October/November 2013 EHJ (Issue 139) - My quest to draw all of the tough-draw animals in California started well over a decade ago. I figured someone had to draw them, so why not me? I had drawn two Zone X mule deer tags and an elk tag in the past six years - a lucky streak, but for how long no one knows.
After being at max points for antelope and sheep for ten years, I figured I would easily draw an antelope tag. I checked my draw results online and I couldn’t believe what I was reading! I drew a desert bighorn tag in the Whites. I had to read it a couple more times. I thought it would be another decade or two before I caught lightning in a bottle.
I stayed late at the office that night, on the Internet, trying to find out as much as I could about desert bighorns. I knew I needed to consult with several friends in Reno that had killed sheep in Nevada. Every one of them told me that sheep hunting isn’t like deer or elk hunting and that hiring an outfitter is the only way to go; you have one shot at this and you don’t want to squander this opportunity. That only reinforced what I was already thinking.
I contacted Tim Mercier with Dry Creek Outfitters a few days later. I spoke to Tim and his partner Cliff St. Martin at length that evening and knew they were my guys.
I had a little less than two months to get ready and in shape for my hunt. Climbing the hill behind my house, as well as biking up a steep incline a couple of times a day put me where I physically needed to be. The last two days were too smoky to ride or hike so I took that time to go over my checklist and be sure I had left nothing to chance.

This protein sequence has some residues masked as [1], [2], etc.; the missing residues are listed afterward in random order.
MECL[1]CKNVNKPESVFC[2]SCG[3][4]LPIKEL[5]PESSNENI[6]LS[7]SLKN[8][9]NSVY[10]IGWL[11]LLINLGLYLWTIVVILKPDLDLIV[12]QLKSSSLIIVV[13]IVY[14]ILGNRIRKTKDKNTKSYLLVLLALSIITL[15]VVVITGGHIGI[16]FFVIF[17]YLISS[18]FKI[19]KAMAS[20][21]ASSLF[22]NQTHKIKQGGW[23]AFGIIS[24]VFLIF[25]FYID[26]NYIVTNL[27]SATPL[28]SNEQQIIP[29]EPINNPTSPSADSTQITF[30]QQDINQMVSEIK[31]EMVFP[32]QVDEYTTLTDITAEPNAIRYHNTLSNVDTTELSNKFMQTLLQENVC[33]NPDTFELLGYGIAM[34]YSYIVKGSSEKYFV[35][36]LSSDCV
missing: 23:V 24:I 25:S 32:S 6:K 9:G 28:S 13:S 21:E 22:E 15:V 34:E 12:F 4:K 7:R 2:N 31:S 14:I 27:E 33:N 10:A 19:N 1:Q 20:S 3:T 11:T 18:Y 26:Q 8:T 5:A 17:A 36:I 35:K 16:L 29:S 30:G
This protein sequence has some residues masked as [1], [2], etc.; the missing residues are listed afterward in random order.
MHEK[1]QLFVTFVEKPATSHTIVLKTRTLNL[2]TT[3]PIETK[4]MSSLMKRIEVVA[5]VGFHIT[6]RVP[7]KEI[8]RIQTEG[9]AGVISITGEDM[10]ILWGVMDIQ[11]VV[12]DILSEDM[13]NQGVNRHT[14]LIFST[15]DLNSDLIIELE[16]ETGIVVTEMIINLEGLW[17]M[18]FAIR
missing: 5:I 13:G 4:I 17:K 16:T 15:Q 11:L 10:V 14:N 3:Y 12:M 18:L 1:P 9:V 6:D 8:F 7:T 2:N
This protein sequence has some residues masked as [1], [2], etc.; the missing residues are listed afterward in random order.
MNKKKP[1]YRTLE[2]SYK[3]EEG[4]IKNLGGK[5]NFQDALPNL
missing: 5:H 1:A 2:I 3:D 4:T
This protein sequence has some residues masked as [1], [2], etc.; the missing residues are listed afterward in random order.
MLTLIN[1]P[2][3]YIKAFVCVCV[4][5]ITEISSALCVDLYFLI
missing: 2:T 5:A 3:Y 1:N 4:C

The season opened on Saturday, August 18th, so I planned on getting there Thursday evening. When I arrived at camp, Tim, Cliff and Jason were all set up and told me they had located a ram earlier that day. One of their crew, Clay, was driving in late that night. Tim and Cliff decided to send Jason and Clay out early the next morning to look over some different county and see if they could locate more rams.
At the end of the day, the results were the same. We had one ram located and we decided to keep our eye on him while the rest of the guys kept looking. Around midaf ternoon, it started to hai l. With lightning nearby we decided to get out of there. We had a wet and cold 2-1/2 miles back to the truck. By the time we got there we had over two inches of hail and it was 34 degrees in the middle of summer – welcome to the Whites!
Since the guys had come up empty in their search for more sheep, we decided to get after the ram we had been sitting on. Jason found him the next morning two draws over from where we had seen him before. Cliff and I met up with Tim at the head of that drainage and discussed the stalk. We would descend from above with the wind in our face down to a rocky point where we could get a shot. How Cliff and I got down there without making any noise on that loose shale was nothing short of amazing.
We got to the point where we intended to shoot from. Cliff ranged the ram and looked back at me.
"It’s 480 yards.”
"Not me. Not today.”
Being that far out, we had very few options. Cliff told me we could try to walk toward him in the open though the percentage of it working was slim. We figured he wouldn’t go too far if we bumped him, so we gave it a go. Within twenty minutes, we had closed the gap to 300 yards, a range I was confident with.
We sat down in an old sheep bed and got set up. The ram was bedded so we settled in to wait him out. As he stood up to feed I felt confident and ready. Cliff had him in the spotting scope and was trying to get a solid look at him from the side.
For a full account of Bob's adventure, go to page 30 in the October/November 2013 issue of Eastmans' Hunting Journal.